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  1. The British landscape painter John Constable is considered foundational for the Realist movement in 19th-century European painting. Constable’s painted skies, in particular, were seen as remarkably accurate by his contemporaries, an impression shared by many viewers today. Yet, assessing the accuracy of realist paintings like Constable’s is subjective or intuitive, even for professional art historians, making it difficult to say with certainty what set Constable’s skies apart from those of his contemporaries. Our goal is to contribute to a more objective understanding of Constable’s realism. We propose a new machine-learning-based paradigm for studying pictorial realism in an explainable way. Our framework assesses realism by measuring the similarity between clouds painted by artists noted for their skies, like Constable, and photographs of clouds. The experimental results of cloud classification show that Constable approximates more consistently than his contemporaries the formal features of actual clouds in his paintings. The study, as a novel interdisciplinary approach that combines computer vision and machine learning, meteorology, and art history, is a springboard for broader and deeper analyses of pictorial realism. 
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    Free, publicly-accessible full text available January 1, 2025
  2. Abstract

    We introduce the heterocumulene ligand [(Ad)NCC(tBu)](Ad=1‐adamantyl (C10H15),tBu=tert‐butyl, (C4H9)), which can adopt two forms, the azaalleneyl and ynamide. This ligand platform can undergo a reversible chelotropic shift using Brønsted acid‐base chemistry, which promotes an unprecedented spin‐state change of the [VIII] ion. These unique scaffolds are prepared via addition of 1‐adamantyl isonitrile (C≡NAd) across the alkylidyne in complexes [(BDI)V≡CtBu(OTf)] (A) (BDI=ArNC(CH3)CHC(CH3)NAr), Ar=2,6‐iPr2C6H3) and [(dBDI)V≡CtBu(OEt2)] (B) (dBDI2−=ArNC(CH3)CHC(CH2)NAr). ComplexAreacts with C≡NAd, to generate the high‐spin [VIII] complex with a κ1N‐ynamide ligand, [(BDI)V{κ1N‐(Ad)NCC(tBu)}(OTf)] (1). Conversely,Breacts with C≡NAd to generate a low‐spin [VIII] diamagnetic complex having a chelated κ2C,N‐azaalleneyl ligand, [(dBDI)V{κ2N,C‐(Ad)NCC(tBu)}] (2). Theoretical studies have been applied to better understand the mechanism of formation of2and the electronic reconfiguration upon structural rearrangement by the alteration of ligand denticity between1and2.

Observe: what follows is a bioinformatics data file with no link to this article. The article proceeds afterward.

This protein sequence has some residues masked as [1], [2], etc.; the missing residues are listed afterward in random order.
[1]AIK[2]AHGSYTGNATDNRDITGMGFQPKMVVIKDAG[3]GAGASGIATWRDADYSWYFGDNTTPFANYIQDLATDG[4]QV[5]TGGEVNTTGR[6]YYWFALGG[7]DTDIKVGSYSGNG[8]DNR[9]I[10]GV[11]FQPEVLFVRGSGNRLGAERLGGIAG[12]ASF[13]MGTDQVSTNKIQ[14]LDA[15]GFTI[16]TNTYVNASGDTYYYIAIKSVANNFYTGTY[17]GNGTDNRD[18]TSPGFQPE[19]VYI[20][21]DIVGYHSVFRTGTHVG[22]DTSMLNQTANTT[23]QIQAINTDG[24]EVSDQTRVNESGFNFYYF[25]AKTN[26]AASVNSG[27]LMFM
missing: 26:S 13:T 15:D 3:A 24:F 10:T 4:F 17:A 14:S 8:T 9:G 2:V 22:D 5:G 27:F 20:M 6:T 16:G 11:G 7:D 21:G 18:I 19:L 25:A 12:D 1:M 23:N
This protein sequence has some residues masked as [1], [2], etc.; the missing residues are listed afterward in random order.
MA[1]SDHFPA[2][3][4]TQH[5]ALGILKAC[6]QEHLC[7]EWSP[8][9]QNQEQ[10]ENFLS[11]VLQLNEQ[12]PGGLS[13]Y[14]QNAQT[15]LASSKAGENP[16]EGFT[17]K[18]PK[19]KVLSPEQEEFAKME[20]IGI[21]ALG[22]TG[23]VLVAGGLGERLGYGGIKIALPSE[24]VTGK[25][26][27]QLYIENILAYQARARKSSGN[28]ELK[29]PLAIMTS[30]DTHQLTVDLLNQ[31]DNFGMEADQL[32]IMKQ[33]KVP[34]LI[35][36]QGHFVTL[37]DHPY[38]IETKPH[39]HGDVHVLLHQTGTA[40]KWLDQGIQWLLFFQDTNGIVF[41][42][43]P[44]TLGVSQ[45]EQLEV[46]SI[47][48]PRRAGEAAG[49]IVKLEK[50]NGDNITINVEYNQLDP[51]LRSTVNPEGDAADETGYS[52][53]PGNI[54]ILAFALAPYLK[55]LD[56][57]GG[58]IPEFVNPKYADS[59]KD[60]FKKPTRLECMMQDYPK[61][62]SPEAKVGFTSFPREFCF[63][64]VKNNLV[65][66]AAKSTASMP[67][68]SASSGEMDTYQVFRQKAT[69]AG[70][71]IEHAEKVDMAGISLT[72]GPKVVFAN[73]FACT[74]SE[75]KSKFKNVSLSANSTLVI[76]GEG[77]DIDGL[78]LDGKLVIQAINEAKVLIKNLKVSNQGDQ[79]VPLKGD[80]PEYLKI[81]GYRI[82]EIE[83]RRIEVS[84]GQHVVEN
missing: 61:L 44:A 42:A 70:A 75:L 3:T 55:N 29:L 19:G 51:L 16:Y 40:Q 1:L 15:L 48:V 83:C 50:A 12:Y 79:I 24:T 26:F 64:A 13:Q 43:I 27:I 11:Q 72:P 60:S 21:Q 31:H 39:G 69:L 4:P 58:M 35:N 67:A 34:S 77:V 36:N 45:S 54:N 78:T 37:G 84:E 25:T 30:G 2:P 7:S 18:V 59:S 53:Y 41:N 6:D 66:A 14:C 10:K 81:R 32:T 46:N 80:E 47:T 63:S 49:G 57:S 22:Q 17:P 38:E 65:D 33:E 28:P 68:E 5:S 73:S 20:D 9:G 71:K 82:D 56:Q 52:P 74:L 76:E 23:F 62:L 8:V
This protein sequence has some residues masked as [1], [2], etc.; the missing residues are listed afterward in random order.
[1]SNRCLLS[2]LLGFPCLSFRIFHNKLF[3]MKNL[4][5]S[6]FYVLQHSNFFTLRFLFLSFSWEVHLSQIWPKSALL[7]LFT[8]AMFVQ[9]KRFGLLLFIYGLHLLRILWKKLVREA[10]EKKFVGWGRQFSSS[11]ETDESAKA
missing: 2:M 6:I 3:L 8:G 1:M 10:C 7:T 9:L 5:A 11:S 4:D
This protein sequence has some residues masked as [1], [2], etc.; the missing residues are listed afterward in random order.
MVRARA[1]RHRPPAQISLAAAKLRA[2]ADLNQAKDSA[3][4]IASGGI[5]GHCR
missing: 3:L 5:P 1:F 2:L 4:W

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  3. Abstract Background

    To increase teachers’ capacity to implement high-quality instructional materials with fidelity in their classrooms through a video-based professional learning cycle, the Analyzing Instruction in Mathematics Using the Teaching for Robust Understanding framework (AIM–TRU) research–practice partnership was formed. Drawing upon the design-based research paradigm, AIM–TRU created the initial design for the professional learning cycle and wanted to engage in continued iterative redesign as the year progressed. This necessitated a method, common among those who adjust their designs when applying them in context, by which to document and justify changes made over time to our model. The research contained in this article used qualitative methods to articulate and test the design underlying our professional learning cycle by advancing conjecture mapping, a device by which the embodiments of the design are made transparent to be analyzed in practice.


    The initial design conjectures and activity structures teachers engaged in through our model of professional learning were refined to address three themes that emerged. Firstly, it was found that the ways participants engaged with the mathematics of the lesson were underwhelming, in large part, because our own definition of what rich talk around mathematics should entail was lacking in details such as the mathematical objects in the lesson, the presence of multiple solution pathways, or the various representations that students could use. Second, talk structures did not always allow for equitable exchanges among all teachers. Finally, activity structures did not encourage teachers to delve deeply into the mathematics so they could perceive the lesson as a coherent piece of their own classroom curriculum. Our design conjectures and activity structures were revised over the course of the year.


    Our use of conjecture mapping allowed us to address the concern with research–practice partnerships that they should develop and utilize tools that make the systemic inquiry they engage in transparent, allowing for other researchers, practitioners, and stakeholders to see the complete design process and make use of the findings for their local context. Implications for this process as a tool for those who pilot and scale professional development are raised and addressed.